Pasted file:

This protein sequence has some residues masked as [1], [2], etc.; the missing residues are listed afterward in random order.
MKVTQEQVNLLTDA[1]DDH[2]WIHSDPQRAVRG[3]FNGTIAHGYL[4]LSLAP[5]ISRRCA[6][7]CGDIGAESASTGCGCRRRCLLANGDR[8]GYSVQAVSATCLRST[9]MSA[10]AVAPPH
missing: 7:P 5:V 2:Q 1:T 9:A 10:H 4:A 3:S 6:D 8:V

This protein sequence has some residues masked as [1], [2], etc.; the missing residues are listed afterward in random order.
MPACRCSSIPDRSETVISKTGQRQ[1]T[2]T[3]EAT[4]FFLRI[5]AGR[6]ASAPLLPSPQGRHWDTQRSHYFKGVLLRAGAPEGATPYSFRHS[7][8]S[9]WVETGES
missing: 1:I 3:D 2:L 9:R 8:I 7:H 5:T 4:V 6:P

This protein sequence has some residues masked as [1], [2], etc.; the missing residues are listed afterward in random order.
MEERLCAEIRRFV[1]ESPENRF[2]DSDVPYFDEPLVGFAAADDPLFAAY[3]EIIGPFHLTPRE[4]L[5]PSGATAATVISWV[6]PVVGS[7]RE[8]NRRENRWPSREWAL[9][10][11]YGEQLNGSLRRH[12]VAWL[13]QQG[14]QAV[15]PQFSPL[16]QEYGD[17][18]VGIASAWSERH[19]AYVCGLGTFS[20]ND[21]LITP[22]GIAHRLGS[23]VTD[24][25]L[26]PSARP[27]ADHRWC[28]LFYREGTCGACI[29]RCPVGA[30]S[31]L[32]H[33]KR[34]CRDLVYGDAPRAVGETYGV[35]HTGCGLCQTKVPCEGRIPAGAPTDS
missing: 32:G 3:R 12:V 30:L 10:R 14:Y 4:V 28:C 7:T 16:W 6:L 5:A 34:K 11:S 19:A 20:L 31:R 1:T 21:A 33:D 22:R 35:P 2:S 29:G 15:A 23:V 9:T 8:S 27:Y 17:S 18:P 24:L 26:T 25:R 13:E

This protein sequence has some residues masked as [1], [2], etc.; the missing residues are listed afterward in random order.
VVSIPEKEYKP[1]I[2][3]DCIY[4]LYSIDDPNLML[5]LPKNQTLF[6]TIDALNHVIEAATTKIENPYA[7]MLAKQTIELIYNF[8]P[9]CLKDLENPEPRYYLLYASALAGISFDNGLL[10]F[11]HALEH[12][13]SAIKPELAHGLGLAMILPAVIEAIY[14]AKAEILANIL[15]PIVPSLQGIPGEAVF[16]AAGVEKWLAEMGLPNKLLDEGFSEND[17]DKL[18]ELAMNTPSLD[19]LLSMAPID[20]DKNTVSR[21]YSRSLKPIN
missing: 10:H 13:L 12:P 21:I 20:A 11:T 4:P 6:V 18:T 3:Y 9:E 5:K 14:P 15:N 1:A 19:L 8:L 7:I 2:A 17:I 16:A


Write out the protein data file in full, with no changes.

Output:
This protein sequence has some residues masked as [1], [2], etc.; the missing residues are listed afterward in random order.
MKVTQEQVNLLTDA[1]DDH[2]WIHSDPQRAVRG[3]FNGTIAHGYL[4]LSLAP[5]ISRRCA[6][7]CGDIGAESASTGCGCRRRCLLANGDR[8]GYSVQAVSATCLRST[9]MSA[10]AVAPPH
missing: 7:P 5:V 2:Q 1:T 9:A 10:H 4:A 3:S 6:D 8:V

This protein sequence has some residues masked as [1], [2], etc.; the missing residues are listed afterward in random order.
MPACRCSSIPDRSETVISKTGQRQ[1]T[2]T[3]EAT[4]FFLRI[5]AGR[6]ASAPLLPSPQGRHWDTQRSHYFKGVLLRAGAPEGATPYSFRHS[7][8]S[9]WVETGES
missing: 1:I 3:D 2:L 9:R 8:I 7:H 5:T 4:V 6:P

This protein sequence has some residues masked as [1], [2], etc.; the missing residues are listed afterward in random order.
MEERLCAEIRRFV[1]ESPENRF[2]DSDVPYFDEPLVGFAAADDPLFAAY[3]EIIGPFHLTPRE[4]L[5]PSGATAATVISWV[6]PVVGS[7]RE[8]NRRENRWPSREWAL[9][10][11]YGEQLNGSLRRH[12]VAWL[13]QQG[14]QAV[15]PQFSPL[16]QEYGD[17][18]VGIASAWSERH[19]AYVCGLGTFS[20]ND[21]LITP[22]GIAHRLGS[23]VTD[24][25]L[26]PSARP[27]ADHRWC[28]LFYREGTCGACI[29]RCPVGA[30]S[31]L[32]H[33]KR[34]CRDLVYGDAPRAVGETYGV[35]HTGCGLCQTKVPCEGRIPAGAPTDS
missing: 32:G 3:R 12:V 30:L 10:R 14:Y 4:V 28:C 7:T 16:W 6:L 5:A 34:K 11:S 19:A 20:L 31:R 1:T 21:A 33:D 22:R 35:P 2:S 29:G 15:A 23:V 9:T 8:S 27:Y 17:S 18:P 24:L 26:T 25:R 13:E

This protein sequence has some residues masked as [1], [2], etc.; the missing residues are listed afterward in random order.
VVSIPEKEYKP[1]I[2][3]DCIY[4]LYSIDDPNLML[5]LPKNQTLF[6]TIDALNHVIEAATTKIENPYA[7]MLAKQTIELIYNF[8]P[9]CLKDLENPEPRYYLLYASALAGISFDNGLL[10]F[11]HALEH[12][13]SAIKPELAHGLGLAMILPAVIEAIY[14]AKAEILANIL[15]PIVPSLQGIPGEAVF[16]AAGVEKWLAEMGLPNKLLDEGFSEND[17]DKL[18]ELAMNTPSLD[19]LLSMAPID[20]DKNTVSR[21]YSRSLKPIN
missing: 10:H 13:L 12:P 21:I 20:A 11:T 4:P 6:V 18:T 3:Y 9:E 5:K 14:P 15:N 1:A 19:L 8:L 7:I 2:A 17:I 16:A